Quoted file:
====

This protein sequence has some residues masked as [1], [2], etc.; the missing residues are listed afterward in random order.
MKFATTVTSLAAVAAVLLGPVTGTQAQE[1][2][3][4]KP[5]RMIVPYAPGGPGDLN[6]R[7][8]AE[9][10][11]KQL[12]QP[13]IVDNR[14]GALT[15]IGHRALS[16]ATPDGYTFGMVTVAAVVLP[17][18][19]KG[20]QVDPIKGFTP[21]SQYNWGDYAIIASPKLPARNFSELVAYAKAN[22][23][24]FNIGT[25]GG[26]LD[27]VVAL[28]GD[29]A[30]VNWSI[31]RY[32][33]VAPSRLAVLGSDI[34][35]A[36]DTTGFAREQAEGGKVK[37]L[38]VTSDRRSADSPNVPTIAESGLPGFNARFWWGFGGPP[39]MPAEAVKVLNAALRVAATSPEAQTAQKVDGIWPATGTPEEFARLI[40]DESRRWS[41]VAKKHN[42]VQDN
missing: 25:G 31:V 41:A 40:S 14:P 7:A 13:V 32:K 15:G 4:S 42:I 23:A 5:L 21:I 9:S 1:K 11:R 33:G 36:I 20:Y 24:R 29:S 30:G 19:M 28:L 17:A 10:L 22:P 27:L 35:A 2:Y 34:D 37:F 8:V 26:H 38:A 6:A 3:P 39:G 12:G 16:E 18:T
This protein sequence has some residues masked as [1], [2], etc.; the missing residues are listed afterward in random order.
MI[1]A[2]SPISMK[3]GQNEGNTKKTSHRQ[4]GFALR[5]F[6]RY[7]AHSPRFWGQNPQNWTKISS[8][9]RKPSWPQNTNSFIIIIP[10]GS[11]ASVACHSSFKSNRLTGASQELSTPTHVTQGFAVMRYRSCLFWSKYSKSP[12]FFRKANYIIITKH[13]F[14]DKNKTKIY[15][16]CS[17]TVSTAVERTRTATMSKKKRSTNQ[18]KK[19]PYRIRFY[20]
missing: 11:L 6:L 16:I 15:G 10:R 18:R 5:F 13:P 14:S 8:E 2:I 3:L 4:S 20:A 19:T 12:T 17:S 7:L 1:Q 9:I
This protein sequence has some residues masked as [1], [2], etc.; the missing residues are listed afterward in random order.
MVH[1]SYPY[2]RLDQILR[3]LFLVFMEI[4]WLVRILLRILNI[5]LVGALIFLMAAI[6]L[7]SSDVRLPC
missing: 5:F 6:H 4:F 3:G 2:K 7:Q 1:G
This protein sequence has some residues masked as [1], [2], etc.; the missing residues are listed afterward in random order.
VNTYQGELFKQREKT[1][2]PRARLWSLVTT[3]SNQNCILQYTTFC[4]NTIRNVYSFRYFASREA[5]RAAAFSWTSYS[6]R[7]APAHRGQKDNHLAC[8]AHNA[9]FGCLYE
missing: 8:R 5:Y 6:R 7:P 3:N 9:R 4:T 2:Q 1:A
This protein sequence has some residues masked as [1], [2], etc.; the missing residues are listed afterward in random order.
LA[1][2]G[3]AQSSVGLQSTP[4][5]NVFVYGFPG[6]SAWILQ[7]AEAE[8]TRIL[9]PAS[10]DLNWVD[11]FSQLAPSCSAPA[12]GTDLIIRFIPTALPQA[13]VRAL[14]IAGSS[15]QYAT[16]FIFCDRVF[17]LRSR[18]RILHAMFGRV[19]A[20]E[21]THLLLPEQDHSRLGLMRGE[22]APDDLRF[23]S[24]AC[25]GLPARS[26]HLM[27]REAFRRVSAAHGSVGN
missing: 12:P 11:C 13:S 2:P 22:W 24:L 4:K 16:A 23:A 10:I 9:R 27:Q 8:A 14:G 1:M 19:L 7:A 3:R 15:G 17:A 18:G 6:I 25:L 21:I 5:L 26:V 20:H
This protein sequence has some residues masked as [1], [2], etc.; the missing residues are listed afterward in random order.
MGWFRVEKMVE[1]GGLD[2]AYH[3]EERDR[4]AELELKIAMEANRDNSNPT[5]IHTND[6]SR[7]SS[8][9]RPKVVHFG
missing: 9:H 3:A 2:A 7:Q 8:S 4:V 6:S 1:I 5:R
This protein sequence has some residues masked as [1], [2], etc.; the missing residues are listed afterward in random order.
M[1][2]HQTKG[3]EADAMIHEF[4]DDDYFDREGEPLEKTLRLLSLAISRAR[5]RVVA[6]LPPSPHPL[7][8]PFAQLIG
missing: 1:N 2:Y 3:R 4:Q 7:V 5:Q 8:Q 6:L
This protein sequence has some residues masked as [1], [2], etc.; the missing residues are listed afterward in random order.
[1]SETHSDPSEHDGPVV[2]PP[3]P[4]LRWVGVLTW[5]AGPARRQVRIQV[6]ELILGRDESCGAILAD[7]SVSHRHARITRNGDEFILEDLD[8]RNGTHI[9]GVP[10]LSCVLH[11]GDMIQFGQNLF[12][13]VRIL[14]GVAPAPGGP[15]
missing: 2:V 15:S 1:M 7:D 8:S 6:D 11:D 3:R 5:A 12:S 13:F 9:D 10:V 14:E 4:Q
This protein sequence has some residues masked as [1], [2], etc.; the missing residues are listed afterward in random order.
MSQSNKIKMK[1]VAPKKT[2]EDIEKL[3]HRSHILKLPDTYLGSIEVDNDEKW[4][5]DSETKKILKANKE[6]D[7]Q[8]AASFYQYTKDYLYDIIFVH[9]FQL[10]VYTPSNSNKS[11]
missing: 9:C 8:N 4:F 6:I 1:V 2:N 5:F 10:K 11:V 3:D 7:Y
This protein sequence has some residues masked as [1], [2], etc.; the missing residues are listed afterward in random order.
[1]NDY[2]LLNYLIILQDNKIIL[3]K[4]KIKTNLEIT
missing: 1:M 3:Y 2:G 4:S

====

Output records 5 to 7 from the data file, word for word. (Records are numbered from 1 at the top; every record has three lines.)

This protein sequence has some residues masked as [1], [2], etc.; the missing residues are listed afterward in random order.
LA[1][2]G[3]AQSSVGLQSTP[4][5]NVFVYGFPG[6]SAWILQ[7]AEAE[8]TRIL[9]PAS[10]DLNWVD[11]FSQLAPSCSAPA[12]GTDLIIRFIPTALPQA[13]VRAL[14]IAGSS[15]QYAT[16]FIFCDRVF[17]LRSR[18]RILHAMFGRV[19]A[20]E[21]THLLLPEQDHSRLGLMRGE[22]APDDLRF[23]S[24]AC[25]GLPARS[26]HLM[27]REAFRRVSAAHGSVGN
missing: 12:P 11:C 13:S 2:P 22:W 24:L 4:K 16:A 23:A 10:I 9:R 27:Q 8:A 14:G 1:M 19:L 7:A 3:R 15:G 17:A 18:G 6:I 25:L 21:I 5:L 26:V 20:H
This protein sequence has some residues masked as [1], [2], etc.; the missing residues are listed afterward in random order.
MGWFRVEKMVE[1]GGLD[2]AYH[3]EERDR[4]AELELKIAMEANRDNSNPT[5]IHTND[6]SR[7]SS[8][9]RPKVVHFG
missing: 9:H 3:A 2:A 7:Q 8:S 4:V 6:S 1:I 5:R
This protein sequence has some residues masked as [1], [2], etc.; the missing residues are listed afterward in random order.
M[1][2]HQTKG[3]EADAMIHEF[4]DDDYFDREGEPLEKTLRLLSLAISRAR[5]RVVA[6]LPPSPHPL[7][8]PFAQLIG
missing: 1:N 2:Y 3:R 4:Q 7:V 5:Q 8:Q 6:L